by Dawn Ponder

Capital: Tegucigalpa

A Brief History
Tegucigalpa was founded on September 29, 1578 by Spanish settlers on the site of an existing settlement. The city served as a mining center for silver and gold and didn’t become the official capital of the independent Republic of Honduras until 1880. Before that the capital had alternated between Tegucigalpa and Comayagua.

A saga that has become popular states that the people of Comayagua publicly disliked the wife of President Marco Aurelio Solo, who took revenge on the city by moving the capital to Tegucigalpa. It’s more likely that the capital was settled in Tegucigalpa because President Soto was heavily involved in the Rosario Mining Company located in San Juancito.

Immigration from the rural areas didn’t begin in earnest until the 1970s, and Tegucigalpa remained relatively small and provincial until then. During the 1980s, the city expanded creating several avenues, traffic overpasses, and large buildings. Tegucigalpa is continuously spreading out beyond its original settlement, constructing a large but chaotic metropolis.

  • barrios.jpg

Tegucigalpa today is separated into “barrios” and “colonias.” Barrios are old inner-city neighborhoods and colonias are somewhat new 20th-century middle class suburban neighborhoods that are continuously spreading. The suburbs of the city are “barrios marginales,” basically shantytowns that the poorest of society live in.

Traditional Holidays

January 1 New Year’s Day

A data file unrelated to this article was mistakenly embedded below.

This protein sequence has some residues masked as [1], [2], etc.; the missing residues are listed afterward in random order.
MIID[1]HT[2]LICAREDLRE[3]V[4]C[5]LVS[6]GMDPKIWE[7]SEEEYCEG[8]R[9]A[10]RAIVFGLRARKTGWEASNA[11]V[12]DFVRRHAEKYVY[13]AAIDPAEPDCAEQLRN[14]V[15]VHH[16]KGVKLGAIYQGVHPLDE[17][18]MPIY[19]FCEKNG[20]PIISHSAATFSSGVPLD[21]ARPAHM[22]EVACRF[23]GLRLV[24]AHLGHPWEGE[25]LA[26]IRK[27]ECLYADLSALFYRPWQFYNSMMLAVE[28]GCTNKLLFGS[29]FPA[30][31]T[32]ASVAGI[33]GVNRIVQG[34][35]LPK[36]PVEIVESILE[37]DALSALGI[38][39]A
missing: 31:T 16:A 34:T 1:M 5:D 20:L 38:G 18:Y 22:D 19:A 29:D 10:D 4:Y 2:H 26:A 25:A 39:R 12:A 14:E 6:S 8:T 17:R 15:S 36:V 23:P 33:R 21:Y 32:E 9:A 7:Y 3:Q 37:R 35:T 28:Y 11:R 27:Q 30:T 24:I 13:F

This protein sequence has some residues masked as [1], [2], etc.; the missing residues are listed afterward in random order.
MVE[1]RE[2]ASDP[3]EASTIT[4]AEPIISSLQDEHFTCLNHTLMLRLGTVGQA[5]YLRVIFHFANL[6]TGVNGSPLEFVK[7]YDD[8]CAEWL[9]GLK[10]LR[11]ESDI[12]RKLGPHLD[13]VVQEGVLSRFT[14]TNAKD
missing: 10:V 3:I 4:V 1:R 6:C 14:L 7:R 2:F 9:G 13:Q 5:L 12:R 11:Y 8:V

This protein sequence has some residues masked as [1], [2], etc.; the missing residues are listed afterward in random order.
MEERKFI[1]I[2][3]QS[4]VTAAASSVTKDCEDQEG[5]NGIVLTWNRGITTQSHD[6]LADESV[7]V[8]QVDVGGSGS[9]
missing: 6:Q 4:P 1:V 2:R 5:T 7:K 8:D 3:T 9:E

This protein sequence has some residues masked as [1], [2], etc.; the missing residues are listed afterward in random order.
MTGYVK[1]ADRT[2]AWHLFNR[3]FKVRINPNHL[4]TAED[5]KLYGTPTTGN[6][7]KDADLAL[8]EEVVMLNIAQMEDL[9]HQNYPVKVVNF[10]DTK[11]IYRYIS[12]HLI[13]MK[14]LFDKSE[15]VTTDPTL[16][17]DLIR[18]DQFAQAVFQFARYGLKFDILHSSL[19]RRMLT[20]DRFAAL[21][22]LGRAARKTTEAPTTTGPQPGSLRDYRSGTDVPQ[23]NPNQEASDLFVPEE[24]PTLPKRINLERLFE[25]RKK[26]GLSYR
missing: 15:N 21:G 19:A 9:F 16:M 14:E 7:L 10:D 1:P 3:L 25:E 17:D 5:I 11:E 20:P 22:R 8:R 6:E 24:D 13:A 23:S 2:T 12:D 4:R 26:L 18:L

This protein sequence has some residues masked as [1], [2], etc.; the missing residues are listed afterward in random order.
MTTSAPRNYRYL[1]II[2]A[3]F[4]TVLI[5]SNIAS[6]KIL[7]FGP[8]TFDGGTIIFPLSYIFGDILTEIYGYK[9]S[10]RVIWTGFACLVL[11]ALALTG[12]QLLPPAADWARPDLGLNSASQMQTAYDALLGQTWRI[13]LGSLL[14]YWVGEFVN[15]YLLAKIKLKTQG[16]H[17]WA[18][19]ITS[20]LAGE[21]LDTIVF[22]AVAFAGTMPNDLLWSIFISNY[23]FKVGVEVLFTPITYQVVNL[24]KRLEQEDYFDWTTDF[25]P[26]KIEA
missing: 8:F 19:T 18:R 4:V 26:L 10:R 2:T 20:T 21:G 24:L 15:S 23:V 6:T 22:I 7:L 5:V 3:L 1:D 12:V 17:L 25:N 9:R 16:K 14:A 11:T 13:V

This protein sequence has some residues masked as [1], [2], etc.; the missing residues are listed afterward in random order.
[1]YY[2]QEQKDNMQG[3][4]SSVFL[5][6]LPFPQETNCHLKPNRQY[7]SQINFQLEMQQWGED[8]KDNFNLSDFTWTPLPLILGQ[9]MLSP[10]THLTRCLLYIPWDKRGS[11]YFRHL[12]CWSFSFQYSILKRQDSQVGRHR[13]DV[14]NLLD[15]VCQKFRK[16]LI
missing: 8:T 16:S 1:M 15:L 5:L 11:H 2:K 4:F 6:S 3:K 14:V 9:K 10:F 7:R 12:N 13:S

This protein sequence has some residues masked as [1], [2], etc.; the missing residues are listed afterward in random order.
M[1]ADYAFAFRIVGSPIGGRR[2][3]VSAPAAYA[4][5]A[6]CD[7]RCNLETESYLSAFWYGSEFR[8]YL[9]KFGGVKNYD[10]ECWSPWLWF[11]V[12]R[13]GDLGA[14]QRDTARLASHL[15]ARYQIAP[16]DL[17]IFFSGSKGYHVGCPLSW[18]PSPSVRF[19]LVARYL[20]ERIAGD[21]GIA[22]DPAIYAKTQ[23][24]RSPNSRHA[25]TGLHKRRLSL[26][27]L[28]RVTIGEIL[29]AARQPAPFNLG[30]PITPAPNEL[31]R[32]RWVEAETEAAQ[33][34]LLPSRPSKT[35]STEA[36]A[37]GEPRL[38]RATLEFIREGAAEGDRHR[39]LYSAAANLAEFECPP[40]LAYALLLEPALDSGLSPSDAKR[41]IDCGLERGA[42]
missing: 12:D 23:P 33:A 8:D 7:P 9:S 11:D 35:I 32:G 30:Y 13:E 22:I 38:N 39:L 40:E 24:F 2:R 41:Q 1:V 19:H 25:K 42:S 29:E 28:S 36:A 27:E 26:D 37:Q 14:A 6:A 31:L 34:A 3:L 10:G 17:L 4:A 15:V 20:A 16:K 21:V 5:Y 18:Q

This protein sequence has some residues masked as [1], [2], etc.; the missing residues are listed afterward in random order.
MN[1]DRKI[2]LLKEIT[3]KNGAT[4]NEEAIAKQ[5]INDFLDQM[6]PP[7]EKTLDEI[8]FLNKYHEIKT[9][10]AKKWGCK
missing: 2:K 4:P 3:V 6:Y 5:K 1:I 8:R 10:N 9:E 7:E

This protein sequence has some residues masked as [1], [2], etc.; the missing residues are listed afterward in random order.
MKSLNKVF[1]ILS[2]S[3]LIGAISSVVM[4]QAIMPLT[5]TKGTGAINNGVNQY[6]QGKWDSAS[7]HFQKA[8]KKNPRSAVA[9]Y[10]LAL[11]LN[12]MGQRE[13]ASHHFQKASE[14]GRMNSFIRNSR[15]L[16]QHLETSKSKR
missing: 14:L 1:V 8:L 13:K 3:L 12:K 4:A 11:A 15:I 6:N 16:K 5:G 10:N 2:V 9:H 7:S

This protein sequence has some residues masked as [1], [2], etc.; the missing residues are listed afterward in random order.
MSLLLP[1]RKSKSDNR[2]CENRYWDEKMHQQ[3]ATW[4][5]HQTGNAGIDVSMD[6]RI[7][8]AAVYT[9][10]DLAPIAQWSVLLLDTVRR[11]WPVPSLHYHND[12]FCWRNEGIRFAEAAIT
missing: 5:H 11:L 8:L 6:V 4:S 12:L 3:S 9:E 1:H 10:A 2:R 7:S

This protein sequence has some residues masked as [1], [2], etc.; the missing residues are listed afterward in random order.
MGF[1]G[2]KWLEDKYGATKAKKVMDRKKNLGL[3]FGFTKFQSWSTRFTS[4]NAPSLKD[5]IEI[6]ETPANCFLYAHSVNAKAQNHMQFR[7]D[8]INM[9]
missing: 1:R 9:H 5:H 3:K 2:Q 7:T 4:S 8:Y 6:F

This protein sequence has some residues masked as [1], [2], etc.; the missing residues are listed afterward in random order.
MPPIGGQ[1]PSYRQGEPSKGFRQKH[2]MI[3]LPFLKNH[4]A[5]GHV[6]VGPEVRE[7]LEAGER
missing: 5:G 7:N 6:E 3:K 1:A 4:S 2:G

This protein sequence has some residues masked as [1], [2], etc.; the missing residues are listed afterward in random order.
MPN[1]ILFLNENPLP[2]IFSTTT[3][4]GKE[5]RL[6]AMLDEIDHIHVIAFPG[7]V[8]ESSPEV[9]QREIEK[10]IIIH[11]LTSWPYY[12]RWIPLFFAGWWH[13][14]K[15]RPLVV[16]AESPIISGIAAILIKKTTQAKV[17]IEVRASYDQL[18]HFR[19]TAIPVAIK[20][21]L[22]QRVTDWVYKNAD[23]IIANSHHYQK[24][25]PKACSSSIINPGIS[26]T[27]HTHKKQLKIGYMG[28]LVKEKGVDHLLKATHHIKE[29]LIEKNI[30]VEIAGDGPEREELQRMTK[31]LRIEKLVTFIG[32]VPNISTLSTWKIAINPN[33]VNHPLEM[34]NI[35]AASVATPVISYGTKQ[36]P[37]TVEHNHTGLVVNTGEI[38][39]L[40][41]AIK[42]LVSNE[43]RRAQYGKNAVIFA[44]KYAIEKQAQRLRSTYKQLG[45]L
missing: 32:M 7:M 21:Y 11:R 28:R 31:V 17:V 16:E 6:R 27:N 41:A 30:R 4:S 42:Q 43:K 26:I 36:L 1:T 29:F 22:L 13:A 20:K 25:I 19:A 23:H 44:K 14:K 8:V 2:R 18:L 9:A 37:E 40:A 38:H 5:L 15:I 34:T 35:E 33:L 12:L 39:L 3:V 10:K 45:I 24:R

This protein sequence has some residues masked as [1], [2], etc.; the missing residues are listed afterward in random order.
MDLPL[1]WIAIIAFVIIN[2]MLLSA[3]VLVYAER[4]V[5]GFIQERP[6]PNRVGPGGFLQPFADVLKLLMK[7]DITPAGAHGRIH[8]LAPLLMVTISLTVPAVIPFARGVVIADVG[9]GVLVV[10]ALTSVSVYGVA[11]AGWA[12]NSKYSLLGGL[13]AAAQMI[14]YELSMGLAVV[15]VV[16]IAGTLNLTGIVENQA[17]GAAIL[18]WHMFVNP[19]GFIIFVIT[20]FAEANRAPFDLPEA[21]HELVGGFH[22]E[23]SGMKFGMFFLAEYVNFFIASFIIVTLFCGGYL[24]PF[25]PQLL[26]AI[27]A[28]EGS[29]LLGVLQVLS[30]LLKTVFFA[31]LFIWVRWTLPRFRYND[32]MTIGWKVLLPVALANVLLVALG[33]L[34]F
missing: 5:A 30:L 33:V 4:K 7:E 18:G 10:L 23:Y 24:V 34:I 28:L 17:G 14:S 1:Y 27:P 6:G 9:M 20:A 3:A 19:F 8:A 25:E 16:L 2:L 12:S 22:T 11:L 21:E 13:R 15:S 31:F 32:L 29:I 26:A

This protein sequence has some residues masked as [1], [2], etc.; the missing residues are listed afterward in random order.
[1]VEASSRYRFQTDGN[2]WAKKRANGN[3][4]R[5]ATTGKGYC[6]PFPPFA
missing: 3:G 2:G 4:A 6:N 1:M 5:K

January 6 Three Wise Men Day
February 1-3 Our Lady of Suyapa
March 19 Father’s Day
April 1 Maundy Thursday
April 2 Good Friday
April 4 Easter
April 14 Day of the Americas
May 1 Labor Day/May Day
May 9 Mother’s Day
September 10 Children’s Day
September 15 Independence Day
September 17 Teacher’s Day
October 3 Moranzan’s Day
October 12 Columbus Day
October 21 Army’s Day
December 25 Christmas
December 31 New Year’s Eve

Throughout the entire year Hondurans celebrate national holidays and events in their town through carnivals, fairs and parades. One major fair, “San Isidro Fair,” is held yearly at the end of May in La Ceiba. It lasts one week and consists of cultural activities, music, float parades, exhibitions, special food and it ends with the “Gran Carnaval de La Amistad” meaning “The Carnival of Friendship.” The last event turns the main street of the city into a giant dance floor with a live band in every corner and people dance till dawn.

Honduras Independence Day is celebrated on September 15 and is the most popular official holiday. Schools and colleges take part in special parades all over the country to commemorate this day. In some events, the biggest companies participate by adorning the parades with chariots.

Honduras is a primarily Catholic country and therefore pays particular attention to the celebration during Holy Week. In some provinces, such as Comayagua, Choluteca, Copán and Intibucá, there are processions held during Maundy Thursday and Good Friday. Catholic Hondurans, through these events, honor the sacrifice Jesus Christ made for the human race. Residents of the North and South Coast will often use this time to visit beaches, rivers, and swimming pools, due to the smothering heat that takes over during this time of the year.